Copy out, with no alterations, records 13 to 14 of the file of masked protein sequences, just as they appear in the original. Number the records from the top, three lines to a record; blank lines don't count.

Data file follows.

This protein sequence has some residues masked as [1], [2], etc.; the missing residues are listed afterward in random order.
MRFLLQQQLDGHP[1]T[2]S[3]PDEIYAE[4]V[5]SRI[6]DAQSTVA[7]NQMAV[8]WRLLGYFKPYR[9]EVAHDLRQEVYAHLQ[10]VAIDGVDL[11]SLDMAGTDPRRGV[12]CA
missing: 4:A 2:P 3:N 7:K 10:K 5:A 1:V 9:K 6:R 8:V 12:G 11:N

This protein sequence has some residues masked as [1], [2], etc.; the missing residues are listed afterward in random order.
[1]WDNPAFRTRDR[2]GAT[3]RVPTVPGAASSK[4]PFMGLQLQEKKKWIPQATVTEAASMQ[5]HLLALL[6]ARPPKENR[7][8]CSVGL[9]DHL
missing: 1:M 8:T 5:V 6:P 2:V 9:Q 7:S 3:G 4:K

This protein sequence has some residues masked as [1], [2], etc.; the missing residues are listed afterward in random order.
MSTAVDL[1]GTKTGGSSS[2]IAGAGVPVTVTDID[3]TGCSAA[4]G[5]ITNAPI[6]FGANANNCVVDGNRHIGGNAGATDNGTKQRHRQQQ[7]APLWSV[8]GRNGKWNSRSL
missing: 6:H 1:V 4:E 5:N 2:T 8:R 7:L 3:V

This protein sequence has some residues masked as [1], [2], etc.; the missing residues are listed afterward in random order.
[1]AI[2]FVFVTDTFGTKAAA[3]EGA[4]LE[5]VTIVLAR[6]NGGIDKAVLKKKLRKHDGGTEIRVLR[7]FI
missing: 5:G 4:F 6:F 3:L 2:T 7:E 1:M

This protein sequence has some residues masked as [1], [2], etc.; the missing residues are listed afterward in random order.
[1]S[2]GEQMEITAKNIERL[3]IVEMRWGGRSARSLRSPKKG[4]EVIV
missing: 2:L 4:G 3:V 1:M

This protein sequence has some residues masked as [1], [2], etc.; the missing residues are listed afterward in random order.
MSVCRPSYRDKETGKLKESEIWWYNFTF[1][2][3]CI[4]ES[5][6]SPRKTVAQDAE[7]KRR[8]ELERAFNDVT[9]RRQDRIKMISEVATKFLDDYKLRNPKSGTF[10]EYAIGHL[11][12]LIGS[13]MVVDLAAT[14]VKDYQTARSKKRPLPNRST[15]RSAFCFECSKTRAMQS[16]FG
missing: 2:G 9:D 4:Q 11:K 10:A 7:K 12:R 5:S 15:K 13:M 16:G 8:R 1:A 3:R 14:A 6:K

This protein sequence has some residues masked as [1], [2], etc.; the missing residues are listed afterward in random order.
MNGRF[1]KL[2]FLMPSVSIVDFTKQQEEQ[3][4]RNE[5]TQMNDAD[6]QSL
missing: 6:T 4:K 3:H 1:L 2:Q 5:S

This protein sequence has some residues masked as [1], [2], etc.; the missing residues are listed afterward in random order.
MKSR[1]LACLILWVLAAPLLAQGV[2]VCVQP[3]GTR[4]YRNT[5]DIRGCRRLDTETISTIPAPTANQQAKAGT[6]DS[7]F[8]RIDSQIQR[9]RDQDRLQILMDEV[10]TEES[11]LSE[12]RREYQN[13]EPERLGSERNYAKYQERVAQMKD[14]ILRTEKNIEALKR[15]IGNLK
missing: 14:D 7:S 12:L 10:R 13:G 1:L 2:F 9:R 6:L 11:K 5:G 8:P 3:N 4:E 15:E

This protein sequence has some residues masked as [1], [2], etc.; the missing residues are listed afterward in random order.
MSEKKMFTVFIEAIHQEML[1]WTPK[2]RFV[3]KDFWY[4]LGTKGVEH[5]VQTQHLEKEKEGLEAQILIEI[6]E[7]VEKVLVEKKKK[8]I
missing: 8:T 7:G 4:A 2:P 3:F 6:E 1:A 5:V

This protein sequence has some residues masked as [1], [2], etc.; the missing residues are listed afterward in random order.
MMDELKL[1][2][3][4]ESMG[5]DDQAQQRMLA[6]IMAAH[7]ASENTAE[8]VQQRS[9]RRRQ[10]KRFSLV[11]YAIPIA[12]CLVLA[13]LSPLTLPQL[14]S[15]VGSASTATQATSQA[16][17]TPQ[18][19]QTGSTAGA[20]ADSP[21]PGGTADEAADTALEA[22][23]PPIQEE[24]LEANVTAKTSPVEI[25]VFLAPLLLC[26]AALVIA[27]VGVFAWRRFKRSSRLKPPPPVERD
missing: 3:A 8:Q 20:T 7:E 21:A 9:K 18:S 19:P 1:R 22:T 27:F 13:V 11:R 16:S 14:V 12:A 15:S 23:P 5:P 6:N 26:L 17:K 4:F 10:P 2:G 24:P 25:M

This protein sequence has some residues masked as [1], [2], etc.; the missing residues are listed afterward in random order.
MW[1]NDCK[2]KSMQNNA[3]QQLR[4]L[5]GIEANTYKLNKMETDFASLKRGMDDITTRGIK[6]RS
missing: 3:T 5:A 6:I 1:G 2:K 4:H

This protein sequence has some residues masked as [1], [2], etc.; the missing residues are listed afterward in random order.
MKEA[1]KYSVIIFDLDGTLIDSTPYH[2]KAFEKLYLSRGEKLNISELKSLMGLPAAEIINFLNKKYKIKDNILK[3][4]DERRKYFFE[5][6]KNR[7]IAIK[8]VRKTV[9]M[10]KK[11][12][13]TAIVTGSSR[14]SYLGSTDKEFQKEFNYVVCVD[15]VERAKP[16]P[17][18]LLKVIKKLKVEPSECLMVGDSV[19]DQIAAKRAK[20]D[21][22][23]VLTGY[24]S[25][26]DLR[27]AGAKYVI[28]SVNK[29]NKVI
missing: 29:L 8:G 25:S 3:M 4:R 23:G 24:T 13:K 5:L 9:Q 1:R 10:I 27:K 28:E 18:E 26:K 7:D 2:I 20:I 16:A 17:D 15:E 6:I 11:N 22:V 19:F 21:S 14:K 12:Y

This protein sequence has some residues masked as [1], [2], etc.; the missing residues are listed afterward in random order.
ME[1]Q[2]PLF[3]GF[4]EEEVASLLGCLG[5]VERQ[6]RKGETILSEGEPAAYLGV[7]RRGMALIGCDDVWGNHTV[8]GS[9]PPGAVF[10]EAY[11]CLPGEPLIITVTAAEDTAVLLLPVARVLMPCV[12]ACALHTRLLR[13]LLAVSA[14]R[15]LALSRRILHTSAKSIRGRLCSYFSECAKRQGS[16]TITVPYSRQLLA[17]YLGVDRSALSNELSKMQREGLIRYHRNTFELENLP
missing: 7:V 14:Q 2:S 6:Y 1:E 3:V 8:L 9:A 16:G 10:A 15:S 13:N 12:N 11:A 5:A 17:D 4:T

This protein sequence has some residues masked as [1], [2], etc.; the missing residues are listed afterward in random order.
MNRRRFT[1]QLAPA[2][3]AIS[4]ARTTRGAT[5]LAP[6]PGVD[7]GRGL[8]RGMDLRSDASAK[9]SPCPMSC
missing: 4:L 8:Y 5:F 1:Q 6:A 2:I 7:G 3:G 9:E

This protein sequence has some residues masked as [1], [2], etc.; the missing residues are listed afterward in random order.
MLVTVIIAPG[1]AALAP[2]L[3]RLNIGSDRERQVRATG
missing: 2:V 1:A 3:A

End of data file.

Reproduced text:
This protein sequence has some residues masked as [1], [2], etc.; the missing residues are listed afterward in random order.
ME[1]Q[2]PLF[3]GF[4]EEEVASLLGCLG[5]VERQ[6]RKGETILSEGEPAAYLGV[7]RRGMALIGCDDVWGNHTV[8]GS[9]PPGAVF[10]EAY[11]CLPGEPLIITVTAAEDTAVLLLPVARVLMPCV[12]ACALHTRLLR[13]LLAVSA[14]R[15]LALSRRILHTSAKSIRGRLCSYFSECAKRQGS[16]TITVPYSRQLLA[17]YLGVDRSALSNELSKMQREGLIRYHRNTFELENLP
missing: 7:V 14:Q 2:S 6:Y 1:E 3:V 8:L 9:A 16:G 10:A 15:S 13:N 12:N 11:A 5:A 17:D 4:T

This protein sequence has some residues masked as [1], [2], etc.; the missing residues are listed afterward in random order.
MNRRRFT[1]QLAPA[2][3]AIS[4]ARTTRGAT[5]LAP[6]PGVD[7]GRGL[8]RGMDLRSDASAK[9]SPCPMSC
missing: 4:L 8:Y 5:F 1:Q 6:A 2:I 7:G 3:G 9:E